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U.S. Life Expectancy Down

At 77.8, U.S. Life Expectancy Drops a Tenth of a Year; Lung Deaths Rise
By
WebMD Health News
Reviewed by Laura J. Martin, MD

Dec. 9, 2010 -- Overall U.S. life expectancy dropped a tenth of a year to 77.8. It's down by a fifth of a year in white men and women but up to 70 years for black men -- an all-time high.

Meanwhile, lung diseases such as asthma, emphysema, and chronic bronchitis are up nearly 8%. They have overtaken stroke as the third leading cause of death in the U.S.

Heart disease and cancer, the top two killers of Americans, account for just under half of all U.S. deaths.

The new numbers come from the CDC's preliminary analysis of 2008 death certificates, the most recent data available.

This isn't the first downtick in U.S. life expectancy -- there have been three others since 1980, the most recent in 2005. It's too soon to say whether the current slight decline is the beginning of a plateau or whether American life span will resume its upward trend.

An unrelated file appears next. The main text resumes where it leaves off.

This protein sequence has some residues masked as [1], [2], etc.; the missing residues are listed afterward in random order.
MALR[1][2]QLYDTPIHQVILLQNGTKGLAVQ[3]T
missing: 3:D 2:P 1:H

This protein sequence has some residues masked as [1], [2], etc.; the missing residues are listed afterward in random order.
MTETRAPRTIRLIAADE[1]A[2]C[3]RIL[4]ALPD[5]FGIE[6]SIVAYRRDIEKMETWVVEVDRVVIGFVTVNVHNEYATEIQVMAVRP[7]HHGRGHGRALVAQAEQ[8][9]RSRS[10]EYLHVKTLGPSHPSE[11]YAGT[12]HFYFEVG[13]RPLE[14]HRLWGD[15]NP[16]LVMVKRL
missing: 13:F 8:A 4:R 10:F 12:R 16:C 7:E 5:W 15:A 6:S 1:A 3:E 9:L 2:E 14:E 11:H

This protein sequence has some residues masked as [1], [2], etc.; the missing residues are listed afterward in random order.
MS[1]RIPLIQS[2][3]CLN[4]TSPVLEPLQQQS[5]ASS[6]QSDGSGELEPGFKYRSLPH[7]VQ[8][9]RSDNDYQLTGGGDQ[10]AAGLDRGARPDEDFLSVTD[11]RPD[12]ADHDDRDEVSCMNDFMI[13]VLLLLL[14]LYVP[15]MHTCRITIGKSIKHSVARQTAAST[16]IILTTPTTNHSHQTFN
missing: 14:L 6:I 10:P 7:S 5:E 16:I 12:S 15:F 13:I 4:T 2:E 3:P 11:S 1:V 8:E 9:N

The report finds that from 2007 to 2008:

  • Life expectancy for white men is down 0.2 years to 75.3, but up 0.2 years to 70.2 for black men.
  • Life expectancy for white women is down 0.2 years to 80.3, but steady at 76.8 for black women.
  • The gap in life expectancy between black and white Americans is down to 4.6 years.

The report also looked at causes of death in 2007 and 2008:

  • Death rates from stroke are down 3.8%, dropping stroke to the fourth leading cause of death.
  • Death rates are down for five of the 15 leading causes of death: accidents, homicide, diabetes, heart disease, cancer, and stroke.
  • Death rates are up for lower respiratory disease, Alzheimer's disease, flu/pneumonia, high blood pressure, suicide, and kidney disease.

Infant mortality in the U.S. dropped 2.4% to an all-time record low of 6.59 deaths per 1,000 live births.

The leading cause of infant death was birth defect, followed by disorders related to preterm birth and low birth weight. Sudden infant death syndrome (SIDS) was the third leading cause of death in U.S. infants.

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